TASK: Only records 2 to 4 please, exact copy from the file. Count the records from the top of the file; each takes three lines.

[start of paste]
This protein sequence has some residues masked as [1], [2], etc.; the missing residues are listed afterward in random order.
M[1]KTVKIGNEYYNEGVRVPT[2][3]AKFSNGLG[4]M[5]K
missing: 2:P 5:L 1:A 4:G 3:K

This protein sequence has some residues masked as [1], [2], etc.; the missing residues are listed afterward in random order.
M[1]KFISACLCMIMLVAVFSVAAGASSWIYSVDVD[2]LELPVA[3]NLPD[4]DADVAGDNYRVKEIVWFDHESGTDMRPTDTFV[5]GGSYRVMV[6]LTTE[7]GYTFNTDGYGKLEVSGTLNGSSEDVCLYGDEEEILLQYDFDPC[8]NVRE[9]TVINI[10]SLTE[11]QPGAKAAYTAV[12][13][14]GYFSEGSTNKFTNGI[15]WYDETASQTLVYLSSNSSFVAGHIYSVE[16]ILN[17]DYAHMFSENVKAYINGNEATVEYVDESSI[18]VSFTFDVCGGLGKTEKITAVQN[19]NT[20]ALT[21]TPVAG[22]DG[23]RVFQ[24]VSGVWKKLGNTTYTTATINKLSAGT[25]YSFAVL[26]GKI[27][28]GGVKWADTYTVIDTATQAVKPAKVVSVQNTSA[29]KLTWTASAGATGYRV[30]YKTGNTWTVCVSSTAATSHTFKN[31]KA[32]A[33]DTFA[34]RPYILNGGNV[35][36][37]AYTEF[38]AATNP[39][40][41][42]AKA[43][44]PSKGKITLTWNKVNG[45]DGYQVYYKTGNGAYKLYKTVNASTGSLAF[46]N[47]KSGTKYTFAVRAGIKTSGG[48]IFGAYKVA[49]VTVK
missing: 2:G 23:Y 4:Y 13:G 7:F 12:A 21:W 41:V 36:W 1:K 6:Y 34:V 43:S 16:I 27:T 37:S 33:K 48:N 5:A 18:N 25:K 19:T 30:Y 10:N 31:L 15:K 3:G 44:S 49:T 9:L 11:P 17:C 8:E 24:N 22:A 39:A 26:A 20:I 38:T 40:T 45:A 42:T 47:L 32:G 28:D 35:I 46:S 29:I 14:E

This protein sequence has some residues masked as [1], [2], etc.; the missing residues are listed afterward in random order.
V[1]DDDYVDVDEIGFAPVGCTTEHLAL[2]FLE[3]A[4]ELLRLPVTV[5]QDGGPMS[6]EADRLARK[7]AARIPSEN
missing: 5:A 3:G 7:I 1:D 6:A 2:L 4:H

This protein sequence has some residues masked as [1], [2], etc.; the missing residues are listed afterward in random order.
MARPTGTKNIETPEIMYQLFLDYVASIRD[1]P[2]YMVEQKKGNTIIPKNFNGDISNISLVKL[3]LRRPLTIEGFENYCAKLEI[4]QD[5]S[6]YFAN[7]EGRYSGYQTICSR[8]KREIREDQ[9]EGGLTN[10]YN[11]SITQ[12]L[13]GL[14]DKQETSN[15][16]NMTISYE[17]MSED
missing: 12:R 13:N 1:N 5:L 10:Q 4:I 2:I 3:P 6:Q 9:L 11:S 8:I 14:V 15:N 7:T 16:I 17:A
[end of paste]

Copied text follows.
This protein sequence has some residues masked as [1], [2], etc.; the missing residues are listed afterward in random order.
M[1]KFISACLCMIMLVAVFSVAAGASSWIYSVDVD[2]LELPVA[3]NLPD[4]DADVAGDNYRVKEIVWFDHESGTDMRPTDTFV[5]GGSYRVMV[6]LTTE[7]GYTFNTDGYGKLEVSGTLNGSSEDVCLYGDEEEILLQYDFDPC[8]NVRE[9]TVINI[10]SLTE[11]QPGAKAAYTAV[12][13][14]GYFSEGSTNKFTNGI[15]WYDETASQTLVYLSSNSSFVAGHIYSVE[16]ILN[17]DYAHMFSENVKAYINGNEATVEYVDESSI[18]VSFTFDVCGGLGKTEKITAVQN[19]NT[20]ALT[21]TPVAG[22]DG[23]RVFQ[24]VSGVWKKLGNTTYTTATINKLSAGT[25]YSFAVL[26]GKI[27][28]GGVKWADTYTVIDTATQAVKPAKVVSVQNTSA[29]KLTWTASAGATGYRV[30]YKTGNTWTVCVSSTAATSHTFKN[31]KA[32]A[33]DTFA[34]RPYILNGGNV[35][36][37]AYTEF[38]AATNP[39][40][41][42]AKA[43][44]PSKGKITLTWNKVNG[45]DGYQVYYKTGNGAYKLYKTVNASTGSLAF[46]N[47]KSGTKYTFAVRAGIKTSGG[48]IFGAYKVA[49]VTVK
missing: 2:G 23:Y 4:Y 13:G 7:F 12:A 21:W 41:V 36:W 1:K 6:Y 34:V 43:S 16:I 27:T 37:S 33:K 48:N 5:A 18:N 25:K 19:T 30:Y 10:N 31:L 15:K 3:G 44:S 49:T 9:L 11:P 17:C 8:E 24:N 22:A 39:A 26:A 20:I 38:T 40:T 45:A 42:T 47:L 32:G 28:D 35:I 46:S 29:I 14:E

This protein sequence has some residues masked as [1], [2], etc.; the missing residues are listed afterward in random order.
V[1]DDDYVDVDEIGFAPVGCTTEHLAL[2]FLE[3]A[4]ELLRLPVTV[5]QDGGPMS[6]EADRLARK[7]AARIPSEN
missing: 5:A 3:G 7:I 1:D 6:A 2:L 4:H

This protein sequence has some residues masked as [1], [2], etc.; the missing residues are listed afterward in random order.
MARPTGTKNIETPEIMYQLFLDYVASIRD[1]P[2]YMVEQKKGNTIIPKNFNGDISNISLVKL[3]LRRPLTIEGFENYCAKLEI[4]QD[5]S[6]YFAN[7]EGRYSGYQTICSR[8]KREIREDQ[9]EGGLTN[10]YN[11]SITQ[12]L[13]GL[14]DKQETSN[15][16]NMTISYE[17]MSED
missing: 12:R 13:N 1:N 5:L 10:Q 4:I 2:I 3:P 6:Q 9:L 11:S 8:I 14:V 15:N 7:T 16:I 17:A